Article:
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12 million boost for prevention research

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by Cancer Research UK | News

19 October 2004

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A new £12 million initiative aims to tackle some of the major health problems in the UK, such as cancer, diabetes and heart disease, by investing in research into disease prevention. The new National Prevention Research Initiative (NPRI) will be multidisciplinary and involve some of the country’s leading charities, research organisations and government to address the escalating problem.

These conditions affect the health of millions and are major killers in the UK and worldwide. The Initiative will provide funds for studies that have direct relevance on influencing health behaviours aimed at preventing or minimising smoking, alcohol misuse, and encouraging good diet and exercise.

The NPRI, brought together by the National Cancer Research Institute (NCRI), is funded by a broad consortium drawn from public funding and charity sectors: British Heart Foundation; Cancer Research UK; Department of Health; Diabetes UK; Economic and Social Research Council; Food Standards Agency; Medical Research Council; Research and Development Office for the Northern Ireland Health and Social Services; Chief Scientist Office, Scottish Executive Health Department; Welsh Assembly Government and World Cancer Research Fund (WCRF UK).

The NPRI welcomes approaches from other organisations wishing to join the consortium, to help grow this important initiative.

Dr Diana Dunstan, who chaired the working party that developed the NPRI, says: “This unique initiative will be looking to fund research which crosses traditional boundaries between disease groups. In the UK we have a number of funding bodies that provide grants to work in their specific area, be that cancer, heart disease or diabetes. This approach has led to many important developments but combining our efforts to focus on common prevention issues will ensure we maximise benefit to the UK public”.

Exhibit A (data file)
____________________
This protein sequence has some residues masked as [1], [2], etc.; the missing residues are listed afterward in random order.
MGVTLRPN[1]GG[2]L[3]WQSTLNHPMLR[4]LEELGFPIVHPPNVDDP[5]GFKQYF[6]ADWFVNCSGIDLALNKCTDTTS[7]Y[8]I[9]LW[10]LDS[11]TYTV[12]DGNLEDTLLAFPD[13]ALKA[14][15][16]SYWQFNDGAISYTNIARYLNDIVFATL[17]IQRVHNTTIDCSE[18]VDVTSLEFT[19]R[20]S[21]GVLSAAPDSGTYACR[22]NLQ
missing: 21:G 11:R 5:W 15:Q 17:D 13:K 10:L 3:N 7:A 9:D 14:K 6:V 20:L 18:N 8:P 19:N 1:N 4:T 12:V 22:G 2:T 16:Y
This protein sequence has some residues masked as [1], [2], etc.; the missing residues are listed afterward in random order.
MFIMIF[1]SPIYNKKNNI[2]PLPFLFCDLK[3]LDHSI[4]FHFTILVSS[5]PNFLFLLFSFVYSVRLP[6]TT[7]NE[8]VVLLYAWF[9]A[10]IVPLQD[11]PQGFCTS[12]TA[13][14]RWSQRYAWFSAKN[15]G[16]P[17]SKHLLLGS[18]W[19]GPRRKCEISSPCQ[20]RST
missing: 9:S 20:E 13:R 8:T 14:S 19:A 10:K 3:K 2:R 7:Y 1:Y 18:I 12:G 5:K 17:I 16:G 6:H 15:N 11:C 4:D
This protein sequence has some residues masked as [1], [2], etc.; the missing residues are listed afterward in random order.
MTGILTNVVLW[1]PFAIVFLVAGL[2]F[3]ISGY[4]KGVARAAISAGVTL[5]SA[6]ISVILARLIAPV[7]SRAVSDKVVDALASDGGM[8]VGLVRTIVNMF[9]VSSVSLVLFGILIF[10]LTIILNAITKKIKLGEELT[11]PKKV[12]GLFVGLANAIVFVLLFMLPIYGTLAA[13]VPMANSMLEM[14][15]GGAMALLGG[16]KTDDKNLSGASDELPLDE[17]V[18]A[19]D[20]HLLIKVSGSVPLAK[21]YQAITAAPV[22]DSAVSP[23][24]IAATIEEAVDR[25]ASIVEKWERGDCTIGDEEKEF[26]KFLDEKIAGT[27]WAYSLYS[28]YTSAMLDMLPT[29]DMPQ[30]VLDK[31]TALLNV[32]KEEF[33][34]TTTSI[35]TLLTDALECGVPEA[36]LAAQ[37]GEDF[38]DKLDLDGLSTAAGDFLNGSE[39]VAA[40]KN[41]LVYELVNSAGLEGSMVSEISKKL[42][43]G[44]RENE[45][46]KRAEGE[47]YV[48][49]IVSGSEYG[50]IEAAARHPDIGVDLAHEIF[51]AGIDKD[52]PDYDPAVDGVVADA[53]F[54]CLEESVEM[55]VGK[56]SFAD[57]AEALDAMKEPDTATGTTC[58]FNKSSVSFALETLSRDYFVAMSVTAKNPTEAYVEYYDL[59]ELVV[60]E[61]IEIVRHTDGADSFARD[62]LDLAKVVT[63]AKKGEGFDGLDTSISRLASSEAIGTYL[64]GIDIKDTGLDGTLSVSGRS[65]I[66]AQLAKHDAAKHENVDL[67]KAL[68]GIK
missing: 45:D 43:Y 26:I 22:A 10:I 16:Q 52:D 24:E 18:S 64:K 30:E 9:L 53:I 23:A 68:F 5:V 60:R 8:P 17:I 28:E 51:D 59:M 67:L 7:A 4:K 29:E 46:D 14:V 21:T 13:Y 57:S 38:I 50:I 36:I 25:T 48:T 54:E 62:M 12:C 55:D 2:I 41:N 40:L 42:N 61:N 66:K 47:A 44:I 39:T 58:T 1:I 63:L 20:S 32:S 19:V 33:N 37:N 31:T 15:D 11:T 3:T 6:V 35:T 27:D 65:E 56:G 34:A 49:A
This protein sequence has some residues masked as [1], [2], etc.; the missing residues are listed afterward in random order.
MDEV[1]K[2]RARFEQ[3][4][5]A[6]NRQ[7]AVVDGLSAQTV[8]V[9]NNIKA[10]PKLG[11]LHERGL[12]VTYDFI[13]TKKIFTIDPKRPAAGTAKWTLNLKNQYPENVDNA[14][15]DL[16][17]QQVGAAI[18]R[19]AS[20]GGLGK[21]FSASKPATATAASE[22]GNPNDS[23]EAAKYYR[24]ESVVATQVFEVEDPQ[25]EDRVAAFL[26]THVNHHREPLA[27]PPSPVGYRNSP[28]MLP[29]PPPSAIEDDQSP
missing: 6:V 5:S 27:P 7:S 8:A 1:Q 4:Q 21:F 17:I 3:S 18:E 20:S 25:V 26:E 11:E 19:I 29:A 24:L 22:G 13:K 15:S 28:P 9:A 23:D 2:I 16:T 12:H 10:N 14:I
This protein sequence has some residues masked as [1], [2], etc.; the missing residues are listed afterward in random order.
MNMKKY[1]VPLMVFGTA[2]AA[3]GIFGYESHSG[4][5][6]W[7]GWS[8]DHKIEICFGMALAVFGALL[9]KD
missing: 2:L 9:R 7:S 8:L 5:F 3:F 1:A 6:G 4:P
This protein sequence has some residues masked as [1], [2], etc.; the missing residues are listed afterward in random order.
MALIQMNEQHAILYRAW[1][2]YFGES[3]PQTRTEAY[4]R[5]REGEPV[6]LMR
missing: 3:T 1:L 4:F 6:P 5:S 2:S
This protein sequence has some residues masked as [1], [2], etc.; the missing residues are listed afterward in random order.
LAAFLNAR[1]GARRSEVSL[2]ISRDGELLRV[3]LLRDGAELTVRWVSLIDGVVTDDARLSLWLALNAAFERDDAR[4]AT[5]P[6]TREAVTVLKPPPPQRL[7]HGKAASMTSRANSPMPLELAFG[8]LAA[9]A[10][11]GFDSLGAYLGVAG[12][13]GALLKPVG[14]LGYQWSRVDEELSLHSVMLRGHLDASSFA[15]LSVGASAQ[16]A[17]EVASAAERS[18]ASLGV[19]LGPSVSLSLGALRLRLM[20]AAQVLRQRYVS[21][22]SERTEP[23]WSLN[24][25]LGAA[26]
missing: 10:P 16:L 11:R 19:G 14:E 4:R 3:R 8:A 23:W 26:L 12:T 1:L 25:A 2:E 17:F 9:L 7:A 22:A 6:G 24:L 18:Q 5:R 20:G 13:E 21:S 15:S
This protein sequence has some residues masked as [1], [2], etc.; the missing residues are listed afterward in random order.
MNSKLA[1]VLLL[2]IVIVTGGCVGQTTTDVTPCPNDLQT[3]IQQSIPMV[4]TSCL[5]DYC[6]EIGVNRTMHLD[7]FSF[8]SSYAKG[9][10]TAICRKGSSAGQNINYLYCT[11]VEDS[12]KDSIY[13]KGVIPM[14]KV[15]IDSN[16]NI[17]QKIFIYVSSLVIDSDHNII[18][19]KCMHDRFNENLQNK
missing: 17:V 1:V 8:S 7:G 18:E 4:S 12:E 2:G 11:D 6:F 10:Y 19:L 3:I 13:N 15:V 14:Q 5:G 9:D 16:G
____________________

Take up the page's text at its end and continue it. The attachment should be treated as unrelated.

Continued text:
Health Minister, Lord Warner, says: “Preventing disease through trying to change people’s behaviour is key to reducing deaths from major killers such as cancer and heart disease which affect the lives of millions. Initiatives like this bring together the expertise and knowledge of charities, researchers and government to help ensure less people suffer from these devastating conditions. That is why the government is contributing funding to this partnership approach to change health-related behaviour”.

Roger Wilson, cancer patient and Chair of the NCRI Consumer Liaison Group, says: “Research into treatment is making a huge difference to patients but it is also vital that we work on effective ways to prevent disease. It has been exciting to see this important initiative gain commitment from such an impressive list of research organisations. If we can identify better and more effective ways of helping people modify their behaviour we can expect to see fewer people in the future being affected by chronic disease”.

The NPRI is being launched in response to an NCRI report, published today, which shows that research into preventing obesity and encouraging physical activity and reducing smoking rates in the UK is in need of greater investment. In 2002, the NCRI revealed in its Strategic Analysis report that only 2% of the combined spend of NCRI partners was on cancer prevention research.

Smoking, obesity, and lack of exercise are risk factors for cancer and also for coronary heart disease and diabetes. Poor diet is also a known risk factor for all three diseases.

Professor Alex Markham, Chair of the NCRI, says: “The new report has identified gaps in prevention research and helped to focus our attention on areas of scientific opportunity. I am pleased that the new initiative has the backing of other health organisations, along with the NCRI partners, to push forward prevention research in the areas of smoking, alcohol misuse, obesity and exercise. The NPRI will bring together experts across a wide range of science to develop new multidisciplinary approaches to tackling complex research questions”.

The NCRI is a partnership of the 19 largest organisations from the government, charity and industry that undertake cancer research in the UK.

The Medical Research Council on behalf of the funding partners will manage the new Initiative. An Open Meeting is planned for 12 November 2004 to provide further information about the initiative to researchers.